The inference by the Friends of Pemaquid Point Lighthouse’s new sign that the Town of Bristol does not support the lighthouse tower with a portion of park admission fees is disingenuous at best and a slap in the face of all those Bristol citizens who have worked tirelessly since 1940 to protect and maintain the lighthouse tower and park grounds.

In 1940, the Town of Bristol was granted the rights, title and interest for “public park purposes” to all of the buildings and grounds excepting the lighthouse tower itself, which remained the responsibility of the federal government.

The Coast Guard retained responsibility for all maintenance of the tower, but the keeper’s house — now The Fishermen’s Museum — the oil house and the bell tower, along with the park grounds became the sole responsibility of the Town of Bristol. Restroom facilities, water and septic systems and the visitors center were all added later and paid with admission fees and generous donations from Bristol citizens and local businesses.

For 77 years the Town of Bristol has provided safe, clean, affordable public access and educational programs for everyone wishing to enjoy Pemaquid Point Lighthouse Park, unquestionably the resonant and enduring image of our Bristol identity.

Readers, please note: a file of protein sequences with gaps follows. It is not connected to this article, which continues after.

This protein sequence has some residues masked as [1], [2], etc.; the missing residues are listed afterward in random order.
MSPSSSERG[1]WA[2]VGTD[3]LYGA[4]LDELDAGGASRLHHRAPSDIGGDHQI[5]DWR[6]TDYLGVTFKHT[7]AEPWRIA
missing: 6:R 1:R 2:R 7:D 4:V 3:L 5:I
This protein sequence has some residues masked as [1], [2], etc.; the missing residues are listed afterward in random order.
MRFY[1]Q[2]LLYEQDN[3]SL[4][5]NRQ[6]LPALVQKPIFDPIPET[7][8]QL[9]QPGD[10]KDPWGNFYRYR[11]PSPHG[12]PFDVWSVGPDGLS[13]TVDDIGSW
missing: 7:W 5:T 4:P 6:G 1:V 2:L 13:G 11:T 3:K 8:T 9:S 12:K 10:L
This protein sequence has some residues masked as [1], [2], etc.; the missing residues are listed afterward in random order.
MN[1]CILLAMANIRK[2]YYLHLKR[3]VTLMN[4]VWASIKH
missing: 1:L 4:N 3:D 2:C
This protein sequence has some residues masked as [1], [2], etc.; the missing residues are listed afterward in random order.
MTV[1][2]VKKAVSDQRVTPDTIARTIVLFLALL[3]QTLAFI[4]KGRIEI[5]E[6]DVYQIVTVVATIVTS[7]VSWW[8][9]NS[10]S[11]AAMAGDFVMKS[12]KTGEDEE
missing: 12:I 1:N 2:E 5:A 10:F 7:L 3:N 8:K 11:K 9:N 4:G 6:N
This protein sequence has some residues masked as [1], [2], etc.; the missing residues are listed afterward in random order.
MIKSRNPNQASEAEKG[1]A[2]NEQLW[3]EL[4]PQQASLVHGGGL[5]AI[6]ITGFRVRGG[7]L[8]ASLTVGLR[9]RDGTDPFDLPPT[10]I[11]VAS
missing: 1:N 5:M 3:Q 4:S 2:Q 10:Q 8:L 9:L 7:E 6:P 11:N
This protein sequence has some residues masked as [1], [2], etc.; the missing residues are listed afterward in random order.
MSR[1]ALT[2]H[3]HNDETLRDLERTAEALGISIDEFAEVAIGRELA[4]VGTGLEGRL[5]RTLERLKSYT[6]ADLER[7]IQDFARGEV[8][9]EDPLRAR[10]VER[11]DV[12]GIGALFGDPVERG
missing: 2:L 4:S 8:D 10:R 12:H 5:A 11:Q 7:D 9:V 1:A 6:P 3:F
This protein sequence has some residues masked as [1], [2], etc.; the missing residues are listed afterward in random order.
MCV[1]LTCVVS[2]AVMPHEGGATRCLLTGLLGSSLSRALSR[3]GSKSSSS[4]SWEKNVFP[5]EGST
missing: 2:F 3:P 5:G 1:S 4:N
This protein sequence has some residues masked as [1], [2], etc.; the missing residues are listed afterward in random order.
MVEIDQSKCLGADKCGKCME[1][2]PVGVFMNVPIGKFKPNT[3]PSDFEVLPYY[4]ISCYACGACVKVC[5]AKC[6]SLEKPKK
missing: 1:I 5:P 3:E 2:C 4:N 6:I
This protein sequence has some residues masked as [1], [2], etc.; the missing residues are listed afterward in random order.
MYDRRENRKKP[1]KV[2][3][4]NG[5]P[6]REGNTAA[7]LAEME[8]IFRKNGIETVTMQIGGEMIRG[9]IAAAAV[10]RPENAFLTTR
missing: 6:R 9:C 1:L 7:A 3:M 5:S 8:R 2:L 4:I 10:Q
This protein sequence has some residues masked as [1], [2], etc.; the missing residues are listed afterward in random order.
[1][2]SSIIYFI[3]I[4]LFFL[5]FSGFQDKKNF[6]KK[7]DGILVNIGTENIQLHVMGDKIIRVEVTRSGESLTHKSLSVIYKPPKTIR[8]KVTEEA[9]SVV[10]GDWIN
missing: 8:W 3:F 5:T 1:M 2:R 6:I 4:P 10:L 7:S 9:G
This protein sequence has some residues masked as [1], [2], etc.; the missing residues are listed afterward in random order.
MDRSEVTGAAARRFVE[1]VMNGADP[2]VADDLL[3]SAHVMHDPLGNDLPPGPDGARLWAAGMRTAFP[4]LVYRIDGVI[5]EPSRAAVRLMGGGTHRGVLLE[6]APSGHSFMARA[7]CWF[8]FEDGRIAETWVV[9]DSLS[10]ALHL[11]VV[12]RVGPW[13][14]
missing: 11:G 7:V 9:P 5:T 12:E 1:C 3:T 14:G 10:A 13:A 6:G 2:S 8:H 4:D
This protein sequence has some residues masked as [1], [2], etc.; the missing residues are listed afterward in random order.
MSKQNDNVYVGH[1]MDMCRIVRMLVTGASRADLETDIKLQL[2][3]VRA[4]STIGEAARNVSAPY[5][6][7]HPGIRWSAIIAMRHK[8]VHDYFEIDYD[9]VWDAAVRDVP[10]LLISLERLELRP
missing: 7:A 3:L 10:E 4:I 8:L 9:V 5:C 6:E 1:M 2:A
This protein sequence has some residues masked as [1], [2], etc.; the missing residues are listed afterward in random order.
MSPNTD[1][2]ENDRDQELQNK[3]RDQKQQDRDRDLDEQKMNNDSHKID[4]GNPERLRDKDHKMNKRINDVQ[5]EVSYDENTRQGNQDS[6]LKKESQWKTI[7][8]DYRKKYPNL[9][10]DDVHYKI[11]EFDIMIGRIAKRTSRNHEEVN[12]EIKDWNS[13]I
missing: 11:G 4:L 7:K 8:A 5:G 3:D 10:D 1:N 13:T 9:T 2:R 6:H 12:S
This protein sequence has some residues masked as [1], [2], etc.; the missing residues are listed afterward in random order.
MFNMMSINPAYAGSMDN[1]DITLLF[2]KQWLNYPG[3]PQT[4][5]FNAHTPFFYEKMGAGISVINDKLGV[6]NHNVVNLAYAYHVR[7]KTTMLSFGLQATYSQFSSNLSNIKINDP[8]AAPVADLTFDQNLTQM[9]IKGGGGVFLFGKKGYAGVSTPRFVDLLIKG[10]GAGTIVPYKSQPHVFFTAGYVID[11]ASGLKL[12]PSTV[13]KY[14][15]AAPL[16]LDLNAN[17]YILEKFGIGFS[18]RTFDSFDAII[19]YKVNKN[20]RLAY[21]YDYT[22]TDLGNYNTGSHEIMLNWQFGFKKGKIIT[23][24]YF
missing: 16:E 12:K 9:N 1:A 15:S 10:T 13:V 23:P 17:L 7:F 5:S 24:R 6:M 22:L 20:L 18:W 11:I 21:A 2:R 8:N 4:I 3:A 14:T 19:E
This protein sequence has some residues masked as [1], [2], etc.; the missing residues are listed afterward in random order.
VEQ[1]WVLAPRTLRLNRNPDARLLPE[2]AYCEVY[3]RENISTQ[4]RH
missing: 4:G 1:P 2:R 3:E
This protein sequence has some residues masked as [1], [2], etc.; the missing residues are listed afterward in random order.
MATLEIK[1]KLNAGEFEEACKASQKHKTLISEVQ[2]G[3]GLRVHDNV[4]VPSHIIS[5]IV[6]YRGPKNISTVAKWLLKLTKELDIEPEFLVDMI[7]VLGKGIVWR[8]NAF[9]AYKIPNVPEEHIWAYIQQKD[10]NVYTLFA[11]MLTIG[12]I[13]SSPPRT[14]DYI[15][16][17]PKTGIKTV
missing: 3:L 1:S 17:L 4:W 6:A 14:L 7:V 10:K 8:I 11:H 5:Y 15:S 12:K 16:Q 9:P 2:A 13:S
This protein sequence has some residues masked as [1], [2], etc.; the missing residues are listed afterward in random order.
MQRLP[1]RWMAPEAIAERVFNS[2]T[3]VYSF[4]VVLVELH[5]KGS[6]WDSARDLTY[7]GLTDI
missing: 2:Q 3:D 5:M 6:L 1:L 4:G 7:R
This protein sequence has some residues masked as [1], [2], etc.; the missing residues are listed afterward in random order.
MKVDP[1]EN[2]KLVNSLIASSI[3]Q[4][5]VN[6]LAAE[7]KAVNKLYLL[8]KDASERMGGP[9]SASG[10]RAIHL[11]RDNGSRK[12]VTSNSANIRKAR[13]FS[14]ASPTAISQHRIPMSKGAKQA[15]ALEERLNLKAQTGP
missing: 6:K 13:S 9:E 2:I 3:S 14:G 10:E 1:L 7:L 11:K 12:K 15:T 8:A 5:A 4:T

The dismal history of how the tower lease was granted to the American Lighthouse Foundation rather than the Town of Bristol remains for another discussion, but it needs to be noted that in numerous town meetings since, the citizens of the Town of Bristol have voted overwhelmingly to reunite the tower with the Pemaquid Point Lighthouse Park.

Surely, the American Lighthouse Foundation provides a necessary service for abandoned and derelict lighthouses, certainly those situated on uninhabited islands and in desperate need of help. And I have no quarrel with those good volunteers of the Friends of Pemaquid Point Lighthouse who only wish well for our lighthouse.

I would suggest, however, to the American Lighthouse Foundation and Friends of Pemaquid Point Lighthouse that they consider contributing to the Town of Bristol for the services the town has been providing since 1940 instead of demeaning Bristol in an offensive effort to emotionally increase their donations. Those very services that make the donations they do receive possible in the first place.

And yes, donations are down at the museum, as well since 2007, yet the Fishermen’s Museum has returned $260,657 to the Town of Bristol from our donations since 1972.
That’s right, over a quarter of a million dollars returned to the citizens of Bristol.

At the museum, also a 501 (c) (3) non-profit institution, we realize that giving back to the town and its citizens promotes and reinforces the better nature of our society. I only wish others were as enlightened.

John Allan
Director of The Fishermen’s Museum

Bristol